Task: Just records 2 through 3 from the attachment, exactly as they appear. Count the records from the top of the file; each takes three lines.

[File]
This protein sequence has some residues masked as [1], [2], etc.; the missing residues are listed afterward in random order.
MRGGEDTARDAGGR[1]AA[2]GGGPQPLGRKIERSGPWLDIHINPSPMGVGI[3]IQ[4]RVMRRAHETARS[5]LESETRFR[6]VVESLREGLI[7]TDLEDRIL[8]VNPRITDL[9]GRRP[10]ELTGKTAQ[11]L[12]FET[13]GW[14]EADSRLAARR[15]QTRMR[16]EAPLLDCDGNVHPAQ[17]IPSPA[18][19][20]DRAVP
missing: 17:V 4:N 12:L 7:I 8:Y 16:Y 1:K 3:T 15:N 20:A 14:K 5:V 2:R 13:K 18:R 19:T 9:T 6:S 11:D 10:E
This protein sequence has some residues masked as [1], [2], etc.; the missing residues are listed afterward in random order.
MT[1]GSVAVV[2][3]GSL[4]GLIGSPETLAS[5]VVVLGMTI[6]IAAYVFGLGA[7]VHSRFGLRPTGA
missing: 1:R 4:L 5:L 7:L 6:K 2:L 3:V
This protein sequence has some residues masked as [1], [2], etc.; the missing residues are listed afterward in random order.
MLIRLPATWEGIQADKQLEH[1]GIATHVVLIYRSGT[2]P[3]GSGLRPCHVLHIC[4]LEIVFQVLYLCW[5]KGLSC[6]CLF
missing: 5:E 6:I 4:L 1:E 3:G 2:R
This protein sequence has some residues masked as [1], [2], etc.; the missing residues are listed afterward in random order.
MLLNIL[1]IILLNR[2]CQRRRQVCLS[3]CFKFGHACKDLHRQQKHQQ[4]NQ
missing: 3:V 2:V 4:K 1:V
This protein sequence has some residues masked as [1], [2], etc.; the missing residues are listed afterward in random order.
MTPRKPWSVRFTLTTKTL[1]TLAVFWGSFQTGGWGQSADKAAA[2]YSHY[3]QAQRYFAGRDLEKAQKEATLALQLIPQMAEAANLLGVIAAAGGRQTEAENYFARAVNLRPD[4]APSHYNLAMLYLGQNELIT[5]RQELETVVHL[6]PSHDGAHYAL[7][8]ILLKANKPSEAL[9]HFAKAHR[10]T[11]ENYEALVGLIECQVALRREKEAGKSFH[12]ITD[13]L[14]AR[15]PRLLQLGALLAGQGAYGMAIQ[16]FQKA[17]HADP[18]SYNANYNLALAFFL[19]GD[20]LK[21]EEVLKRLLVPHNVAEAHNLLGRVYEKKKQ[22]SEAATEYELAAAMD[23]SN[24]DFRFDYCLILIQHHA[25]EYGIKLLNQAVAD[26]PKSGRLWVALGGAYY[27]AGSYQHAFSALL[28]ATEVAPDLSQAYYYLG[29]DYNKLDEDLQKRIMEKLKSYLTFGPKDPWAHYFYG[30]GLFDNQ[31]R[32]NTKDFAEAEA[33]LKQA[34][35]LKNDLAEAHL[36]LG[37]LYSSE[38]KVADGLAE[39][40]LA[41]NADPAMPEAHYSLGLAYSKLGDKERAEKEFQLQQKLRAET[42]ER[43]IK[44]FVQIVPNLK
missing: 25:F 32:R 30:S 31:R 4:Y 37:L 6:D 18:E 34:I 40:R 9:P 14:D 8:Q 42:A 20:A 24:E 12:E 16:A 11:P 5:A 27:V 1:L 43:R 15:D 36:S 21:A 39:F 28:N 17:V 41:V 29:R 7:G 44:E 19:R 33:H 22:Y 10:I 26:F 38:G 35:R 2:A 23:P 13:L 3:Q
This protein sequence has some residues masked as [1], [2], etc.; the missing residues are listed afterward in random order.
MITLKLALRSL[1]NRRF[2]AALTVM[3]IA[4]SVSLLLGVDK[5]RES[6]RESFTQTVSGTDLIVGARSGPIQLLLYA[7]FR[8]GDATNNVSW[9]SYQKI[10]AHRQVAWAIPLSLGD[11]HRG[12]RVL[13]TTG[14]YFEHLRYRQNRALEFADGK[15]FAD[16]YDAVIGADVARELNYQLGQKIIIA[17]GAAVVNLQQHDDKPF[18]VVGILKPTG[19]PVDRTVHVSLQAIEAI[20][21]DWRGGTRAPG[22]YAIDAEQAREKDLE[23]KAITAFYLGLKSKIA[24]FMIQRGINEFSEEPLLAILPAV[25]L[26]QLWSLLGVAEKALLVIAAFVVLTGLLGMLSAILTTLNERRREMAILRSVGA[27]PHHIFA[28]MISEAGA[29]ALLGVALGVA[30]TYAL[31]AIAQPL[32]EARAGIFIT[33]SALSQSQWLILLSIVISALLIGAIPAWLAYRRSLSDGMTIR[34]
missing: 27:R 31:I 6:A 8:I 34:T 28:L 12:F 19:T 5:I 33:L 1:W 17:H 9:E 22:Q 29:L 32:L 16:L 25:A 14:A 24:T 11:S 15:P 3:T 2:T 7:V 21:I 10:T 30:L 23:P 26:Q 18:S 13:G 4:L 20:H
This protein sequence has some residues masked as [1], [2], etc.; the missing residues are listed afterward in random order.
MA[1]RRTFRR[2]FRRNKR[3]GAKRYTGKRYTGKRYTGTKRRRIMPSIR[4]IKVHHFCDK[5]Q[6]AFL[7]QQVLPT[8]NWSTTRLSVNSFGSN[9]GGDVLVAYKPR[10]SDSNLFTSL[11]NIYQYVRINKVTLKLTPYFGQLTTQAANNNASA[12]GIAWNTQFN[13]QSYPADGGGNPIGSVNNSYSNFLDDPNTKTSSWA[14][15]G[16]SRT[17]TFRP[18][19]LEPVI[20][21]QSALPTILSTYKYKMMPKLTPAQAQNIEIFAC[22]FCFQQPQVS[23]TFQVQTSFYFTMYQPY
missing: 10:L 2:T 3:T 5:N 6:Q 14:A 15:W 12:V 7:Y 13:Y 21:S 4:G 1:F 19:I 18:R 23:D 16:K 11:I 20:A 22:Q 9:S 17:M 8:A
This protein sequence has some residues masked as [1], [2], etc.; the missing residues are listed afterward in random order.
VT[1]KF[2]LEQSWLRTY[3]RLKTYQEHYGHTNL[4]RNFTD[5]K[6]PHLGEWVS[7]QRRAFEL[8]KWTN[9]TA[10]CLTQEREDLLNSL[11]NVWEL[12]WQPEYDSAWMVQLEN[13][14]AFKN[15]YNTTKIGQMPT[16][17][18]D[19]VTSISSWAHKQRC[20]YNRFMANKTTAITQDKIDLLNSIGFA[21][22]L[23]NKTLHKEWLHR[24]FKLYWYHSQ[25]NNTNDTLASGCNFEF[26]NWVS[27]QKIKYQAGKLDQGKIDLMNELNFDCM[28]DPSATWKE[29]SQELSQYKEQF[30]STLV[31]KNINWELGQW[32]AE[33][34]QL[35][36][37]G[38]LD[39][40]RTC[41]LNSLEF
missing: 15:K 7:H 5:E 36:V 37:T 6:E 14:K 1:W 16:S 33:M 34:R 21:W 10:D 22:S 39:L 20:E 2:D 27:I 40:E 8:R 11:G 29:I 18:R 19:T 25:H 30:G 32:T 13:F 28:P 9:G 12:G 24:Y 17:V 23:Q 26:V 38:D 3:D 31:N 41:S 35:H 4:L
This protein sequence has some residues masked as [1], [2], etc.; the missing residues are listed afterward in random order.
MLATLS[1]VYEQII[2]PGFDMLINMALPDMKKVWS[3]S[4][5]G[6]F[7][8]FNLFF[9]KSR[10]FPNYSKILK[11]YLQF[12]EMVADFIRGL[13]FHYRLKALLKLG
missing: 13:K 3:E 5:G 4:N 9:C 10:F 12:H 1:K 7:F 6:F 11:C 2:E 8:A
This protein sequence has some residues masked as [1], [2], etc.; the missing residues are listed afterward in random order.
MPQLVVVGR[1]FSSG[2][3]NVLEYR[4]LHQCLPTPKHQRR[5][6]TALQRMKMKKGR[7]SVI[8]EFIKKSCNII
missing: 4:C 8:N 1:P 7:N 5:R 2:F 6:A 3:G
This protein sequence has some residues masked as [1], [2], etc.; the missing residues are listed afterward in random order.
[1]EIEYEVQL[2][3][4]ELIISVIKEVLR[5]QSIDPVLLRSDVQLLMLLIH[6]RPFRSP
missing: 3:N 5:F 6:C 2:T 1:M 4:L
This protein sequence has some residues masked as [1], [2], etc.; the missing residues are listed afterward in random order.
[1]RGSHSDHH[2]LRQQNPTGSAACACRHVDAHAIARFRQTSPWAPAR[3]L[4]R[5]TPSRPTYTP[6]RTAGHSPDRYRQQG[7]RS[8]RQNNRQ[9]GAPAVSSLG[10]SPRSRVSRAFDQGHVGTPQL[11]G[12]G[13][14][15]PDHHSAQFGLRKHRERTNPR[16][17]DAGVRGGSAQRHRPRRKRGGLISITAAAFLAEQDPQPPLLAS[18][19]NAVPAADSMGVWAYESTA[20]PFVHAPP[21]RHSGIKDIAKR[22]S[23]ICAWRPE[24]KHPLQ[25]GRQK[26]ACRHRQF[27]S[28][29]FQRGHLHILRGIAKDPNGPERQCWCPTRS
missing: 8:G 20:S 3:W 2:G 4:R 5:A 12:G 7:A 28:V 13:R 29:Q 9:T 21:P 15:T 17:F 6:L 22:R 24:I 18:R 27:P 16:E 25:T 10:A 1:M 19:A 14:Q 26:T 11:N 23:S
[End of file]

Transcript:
This protein sequence has some residues masked as [1], [2], etc.; the missing residues are listed afterward in random order.
MT[1]GSVAVV[2][3]GSL[4]GLIGSPETLAS[5]VVVLGMTI[6]IAAYVFGLGA[7]VHSRFGLRPTGA
missing: 1:R 4:L 5:L 7:L 6:K 2:L 3:V
This protein sequence has some residues masked as [1], [2], etc.; the missing residues are listed afterward in random order.
MLIRLPATWEGIQADKQLEH[1]GIATHVVLIYRSGT[2]P[3]GSGLRPCHVLHIC[4]LEIVFQVLYLCW[5]KGLSC[6]CLF
missing: 5:E 6:I 4:L 1:E 3:G 2:R